DECEMBER 2, 2019

ICCAT Adapts Rules to Protect Big Eye Tuna, Blue and White Marlin

The United States achieved several victories for our commercial and recreational fisheries at the 2019 meeting of the International Commission for the Conservation of Atlantic Tunas (ICCAT) in Mallorca, Spain, which ended November 26, 2019. The U.S. delegation was central to the negotiations to address juvenile mortality of overfished big eye tuna through increases in fish aggregating devices (FADs) closure periods Atlantic-wide as well as a reduction in the total allowable catch. Of particular note was a win for observer safety, an issue that NOAA has long been advancing in multiple regional fisheries management organizations.

Headshot of Drew Lawler.jpg

Drew Lawler, United States Commissioner to the International Commission for the Conservation of Atlantic Tunas.

The Commission adopted a measure to reduce the total allowable catch for blue marlin and white marlin, both of which have been overfished for years. This measure will end overfishing of these magnificent species and allow for the rebuilding of the stock.

While we are thrilled to get our measure passed to end overfishing of marlin, we had also hoped to get progress on shortfin Mako. The United States advanced a no retention measure that offered an incentive to member nations if they reduced their mortality of shortfin mako by 80%, which would have resulted in less mortality than a simple no retention policy. Unfortunately, we could not gain the required consensus.

Significant U.S. Achievements

Modernization of Fisheries Management

Comprehensive amendments were made to the 50-year-old ICCAT Convention to bring it into line with modern fisheries management standards, clarify ICCAT’s mandate to manage sharks, and ensure that all key fleets targeting ICCAT species are bound by its rules.

Conservation and Management Plan for Bigeye and Yellowfin Tuna

A conservation and management plan for tropical tunas was adopted which will reduce the Total Allowable Catch (TAC) for overfished bigeye tuna and includes measures to protect juvenile bigeye and yellowfin, including an Atlantic-wide closure of fish aggregating devices (FADs) and reduced FAD deployment limits. Prior to this meeting, the FAD closure was limited to the Gulf of Guinea only for 2 months and we were able to extend it to Atlantic-wide for 2 months in 2020 and 3 months in 2021.

We anticipate this will reduce juvenile mortality of bigeye and enable the stock to begin rebuilding.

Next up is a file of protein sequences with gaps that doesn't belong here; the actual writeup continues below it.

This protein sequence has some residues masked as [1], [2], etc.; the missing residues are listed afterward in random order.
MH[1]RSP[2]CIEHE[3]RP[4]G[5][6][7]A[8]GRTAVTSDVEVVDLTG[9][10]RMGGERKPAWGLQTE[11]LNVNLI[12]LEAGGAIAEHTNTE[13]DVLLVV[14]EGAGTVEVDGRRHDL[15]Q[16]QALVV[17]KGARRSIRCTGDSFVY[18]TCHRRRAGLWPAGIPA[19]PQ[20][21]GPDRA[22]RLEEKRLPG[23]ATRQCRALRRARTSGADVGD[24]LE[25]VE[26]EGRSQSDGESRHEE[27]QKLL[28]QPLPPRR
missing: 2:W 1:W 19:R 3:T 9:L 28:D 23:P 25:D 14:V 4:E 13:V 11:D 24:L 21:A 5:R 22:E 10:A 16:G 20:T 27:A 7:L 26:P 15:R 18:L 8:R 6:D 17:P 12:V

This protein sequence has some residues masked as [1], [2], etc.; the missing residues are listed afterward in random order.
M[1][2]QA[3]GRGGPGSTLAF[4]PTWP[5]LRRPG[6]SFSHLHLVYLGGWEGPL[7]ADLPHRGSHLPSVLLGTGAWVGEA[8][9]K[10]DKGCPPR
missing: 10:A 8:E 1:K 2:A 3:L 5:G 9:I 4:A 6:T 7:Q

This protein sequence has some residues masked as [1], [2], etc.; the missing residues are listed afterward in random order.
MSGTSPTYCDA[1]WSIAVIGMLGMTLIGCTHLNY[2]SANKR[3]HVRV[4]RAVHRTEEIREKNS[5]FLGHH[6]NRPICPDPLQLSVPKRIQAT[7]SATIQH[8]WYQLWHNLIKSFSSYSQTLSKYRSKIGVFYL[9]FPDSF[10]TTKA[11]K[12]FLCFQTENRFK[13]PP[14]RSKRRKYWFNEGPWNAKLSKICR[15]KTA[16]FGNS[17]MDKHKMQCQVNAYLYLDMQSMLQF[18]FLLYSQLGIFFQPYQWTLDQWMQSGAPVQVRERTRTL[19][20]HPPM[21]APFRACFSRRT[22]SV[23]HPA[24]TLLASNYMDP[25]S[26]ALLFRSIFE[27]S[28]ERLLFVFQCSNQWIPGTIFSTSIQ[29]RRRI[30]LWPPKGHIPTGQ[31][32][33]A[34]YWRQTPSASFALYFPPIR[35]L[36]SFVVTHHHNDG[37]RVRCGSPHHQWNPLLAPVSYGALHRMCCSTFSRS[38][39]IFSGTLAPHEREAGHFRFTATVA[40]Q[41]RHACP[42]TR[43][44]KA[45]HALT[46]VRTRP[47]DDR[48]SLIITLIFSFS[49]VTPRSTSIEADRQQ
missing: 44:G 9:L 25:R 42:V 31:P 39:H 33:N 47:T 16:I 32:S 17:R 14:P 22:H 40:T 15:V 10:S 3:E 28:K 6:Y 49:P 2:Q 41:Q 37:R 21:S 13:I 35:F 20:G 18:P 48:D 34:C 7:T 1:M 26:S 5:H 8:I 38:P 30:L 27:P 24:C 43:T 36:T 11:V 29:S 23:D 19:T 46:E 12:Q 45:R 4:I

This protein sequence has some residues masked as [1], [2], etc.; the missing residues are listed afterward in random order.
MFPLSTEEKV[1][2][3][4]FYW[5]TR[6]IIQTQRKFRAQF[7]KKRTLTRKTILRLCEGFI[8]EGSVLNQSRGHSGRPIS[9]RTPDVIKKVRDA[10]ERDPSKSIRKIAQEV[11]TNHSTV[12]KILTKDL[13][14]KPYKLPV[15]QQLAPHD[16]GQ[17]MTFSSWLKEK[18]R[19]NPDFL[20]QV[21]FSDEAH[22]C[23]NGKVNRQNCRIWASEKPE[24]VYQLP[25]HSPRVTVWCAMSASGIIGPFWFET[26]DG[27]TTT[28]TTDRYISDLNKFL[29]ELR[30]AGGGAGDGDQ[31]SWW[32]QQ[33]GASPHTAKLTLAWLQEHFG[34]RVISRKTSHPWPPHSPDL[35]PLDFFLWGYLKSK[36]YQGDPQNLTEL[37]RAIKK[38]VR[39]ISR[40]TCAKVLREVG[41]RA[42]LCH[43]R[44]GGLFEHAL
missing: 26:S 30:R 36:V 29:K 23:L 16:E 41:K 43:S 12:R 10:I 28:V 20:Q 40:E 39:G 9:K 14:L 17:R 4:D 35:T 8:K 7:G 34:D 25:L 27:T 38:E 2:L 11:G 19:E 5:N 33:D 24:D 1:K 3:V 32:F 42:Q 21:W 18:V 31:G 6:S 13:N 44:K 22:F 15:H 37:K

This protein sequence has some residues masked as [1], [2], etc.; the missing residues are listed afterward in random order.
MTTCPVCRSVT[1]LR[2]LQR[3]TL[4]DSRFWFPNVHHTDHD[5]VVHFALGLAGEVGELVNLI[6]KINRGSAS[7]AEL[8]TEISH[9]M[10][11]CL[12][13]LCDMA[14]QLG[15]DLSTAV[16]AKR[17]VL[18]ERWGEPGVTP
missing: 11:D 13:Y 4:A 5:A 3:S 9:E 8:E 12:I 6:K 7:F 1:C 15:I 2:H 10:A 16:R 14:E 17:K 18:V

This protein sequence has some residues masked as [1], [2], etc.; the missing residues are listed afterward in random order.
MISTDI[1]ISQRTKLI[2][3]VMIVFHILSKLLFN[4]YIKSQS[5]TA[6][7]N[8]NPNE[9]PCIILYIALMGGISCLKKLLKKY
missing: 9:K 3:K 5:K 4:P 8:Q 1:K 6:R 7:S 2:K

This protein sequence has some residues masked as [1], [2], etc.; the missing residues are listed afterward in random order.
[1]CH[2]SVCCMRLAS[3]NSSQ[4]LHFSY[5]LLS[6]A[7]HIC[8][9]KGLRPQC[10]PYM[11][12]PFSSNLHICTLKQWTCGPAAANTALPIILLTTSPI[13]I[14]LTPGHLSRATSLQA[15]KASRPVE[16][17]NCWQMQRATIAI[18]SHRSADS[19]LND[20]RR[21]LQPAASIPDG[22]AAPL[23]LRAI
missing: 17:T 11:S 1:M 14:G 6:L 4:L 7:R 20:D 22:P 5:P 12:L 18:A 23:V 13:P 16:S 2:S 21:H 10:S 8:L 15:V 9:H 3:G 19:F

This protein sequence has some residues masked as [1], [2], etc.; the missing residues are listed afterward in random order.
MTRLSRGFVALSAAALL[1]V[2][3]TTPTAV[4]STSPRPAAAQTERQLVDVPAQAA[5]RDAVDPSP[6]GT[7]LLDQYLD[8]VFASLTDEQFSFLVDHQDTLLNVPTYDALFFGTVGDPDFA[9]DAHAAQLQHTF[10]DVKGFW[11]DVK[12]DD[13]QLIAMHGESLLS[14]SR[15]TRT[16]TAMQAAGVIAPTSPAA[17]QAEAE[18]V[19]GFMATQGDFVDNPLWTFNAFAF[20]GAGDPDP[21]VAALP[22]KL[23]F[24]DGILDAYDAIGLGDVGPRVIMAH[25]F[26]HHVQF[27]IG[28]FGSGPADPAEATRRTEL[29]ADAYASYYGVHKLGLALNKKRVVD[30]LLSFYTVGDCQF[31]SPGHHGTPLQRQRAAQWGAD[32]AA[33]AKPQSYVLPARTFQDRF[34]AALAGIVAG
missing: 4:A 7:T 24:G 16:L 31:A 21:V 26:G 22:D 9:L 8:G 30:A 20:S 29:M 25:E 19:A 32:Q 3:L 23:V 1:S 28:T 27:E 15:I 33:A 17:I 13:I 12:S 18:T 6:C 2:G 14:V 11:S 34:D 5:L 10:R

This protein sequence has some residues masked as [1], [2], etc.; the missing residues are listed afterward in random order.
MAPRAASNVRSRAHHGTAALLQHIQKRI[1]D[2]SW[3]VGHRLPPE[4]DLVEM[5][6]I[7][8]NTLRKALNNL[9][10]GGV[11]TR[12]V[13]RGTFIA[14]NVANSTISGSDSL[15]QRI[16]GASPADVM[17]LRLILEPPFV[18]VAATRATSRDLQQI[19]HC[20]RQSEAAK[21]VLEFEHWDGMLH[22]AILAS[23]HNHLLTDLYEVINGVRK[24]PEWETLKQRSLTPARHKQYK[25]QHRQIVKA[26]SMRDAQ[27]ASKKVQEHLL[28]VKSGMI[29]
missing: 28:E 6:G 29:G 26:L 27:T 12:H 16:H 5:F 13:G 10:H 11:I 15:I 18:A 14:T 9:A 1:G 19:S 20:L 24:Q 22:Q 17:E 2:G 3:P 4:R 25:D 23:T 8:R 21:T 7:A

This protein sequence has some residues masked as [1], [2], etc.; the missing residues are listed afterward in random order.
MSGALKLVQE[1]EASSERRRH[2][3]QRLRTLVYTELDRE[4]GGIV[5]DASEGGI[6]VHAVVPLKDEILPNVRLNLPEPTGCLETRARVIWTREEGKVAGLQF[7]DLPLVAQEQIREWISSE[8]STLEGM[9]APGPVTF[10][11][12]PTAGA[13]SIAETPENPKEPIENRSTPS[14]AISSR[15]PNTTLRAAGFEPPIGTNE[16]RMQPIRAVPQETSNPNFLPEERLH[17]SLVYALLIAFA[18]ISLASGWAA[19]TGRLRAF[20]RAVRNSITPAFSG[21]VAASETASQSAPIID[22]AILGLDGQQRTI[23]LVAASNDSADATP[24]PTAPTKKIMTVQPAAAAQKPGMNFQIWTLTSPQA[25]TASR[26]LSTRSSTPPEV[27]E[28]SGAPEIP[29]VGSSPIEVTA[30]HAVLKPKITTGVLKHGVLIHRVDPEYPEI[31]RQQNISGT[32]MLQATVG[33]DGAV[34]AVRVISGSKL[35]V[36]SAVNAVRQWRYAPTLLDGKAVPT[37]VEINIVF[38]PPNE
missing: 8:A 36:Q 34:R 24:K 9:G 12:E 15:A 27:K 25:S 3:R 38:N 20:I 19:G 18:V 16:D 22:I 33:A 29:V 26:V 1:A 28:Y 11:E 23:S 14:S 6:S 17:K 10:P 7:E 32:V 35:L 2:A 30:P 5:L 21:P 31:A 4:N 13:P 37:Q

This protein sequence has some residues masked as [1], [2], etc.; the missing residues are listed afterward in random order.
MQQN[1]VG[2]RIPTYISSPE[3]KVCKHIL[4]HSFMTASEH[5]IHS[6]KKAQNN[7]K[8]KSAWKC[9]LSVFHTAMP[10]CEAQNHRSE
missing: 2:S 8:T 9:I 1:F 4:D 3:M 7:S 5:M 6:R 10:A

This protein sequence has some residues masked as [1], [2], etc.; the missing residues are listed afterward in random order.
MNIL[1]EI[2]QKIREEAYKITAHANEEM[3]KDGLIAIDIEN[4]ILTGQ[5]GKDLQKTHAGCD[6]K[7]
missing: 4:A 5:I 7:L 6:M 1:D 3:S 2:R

Rebuilding Programs for Atlantic Blue Marlin and White Marlin

The Commission adopted a measure co-sponsored by the United States to implement rebuilding programs for Atlantic blue marlin and white marlin stocks including TACs consistent with scientific advice. This success reduces the TAC for blue marlin from 2000t to 1,670t.

Protection of Observers

As initially proposed by the United States, measures were passed to protect the safety of observers in ICCAT’s regional observer programs and which harmonized with global initiatives addressing observer safety.

Other U.S. Priorities

Several other U.S. priorities were addressed at the 2019 ICCAT meeting, including:

  • A one-year extension of current management measures for North Atlantic shortfin mako shark while the Commission works toward adoption of a comprehensive rebuilding program.
  • Precautionary TACs for North and South Atlantic blue shark.
  • A roadmap for management strategy evaluation (MSE), proposed by the United States, that outlines next steps for northern swordfish, northern albacore, bluefin, and tropical tunas MSE.
  • A stock assessment update scheduled for eastern and western Atlantic bluefin tuna in 2020 to provide scientific advice for 2021 and 2022.
  • A new Working Group on control and traceability measures to identify loopholes that reduce effectiveness of ICCAT measures, focused on eastern Atlantic and Mediterranean bluefin tuna.
  • A measure on vessel sighting that encourages ICCAT members to board and inspect vessels without nationality, as well as vessels of non-members.
  • An amendment to the Pilot Program for the Voluntary Exchange of Inspectors, expanding the scope of the program to include bluefin tuna farms and traps.
  • Continued development of an integrated online reporting system to improve monitoring and compliance.
  • Compliance Committee focus on the lack of reporting of recreational catch and dead discards, especially for billfish, poor implementation of conservation measures for billfish and shortfin mako shark, and the lack of implementation of required minimum standards for scientific observer programs by many ICCAT members.
  • Adoption of Strategic Plan for Compliance Review, led by the United States, to help improve the focus of ICCAT’s compliance process.
  • A measure preventing the loss and abandonment of fishing gear.

Work Ahead

International collaboration is critical to the effective work of ICCAT, and the 2019 ICCAT meeting involved a high level of engagement from a broad range of parties working together to promote sustainable management in ICCAT fisheries. There is much work ahead, and the United States will continue to push ICCAT and its parties to be forward leaning and to prioritize the implementation of measures to conserve and manage tuna and tuna-like species.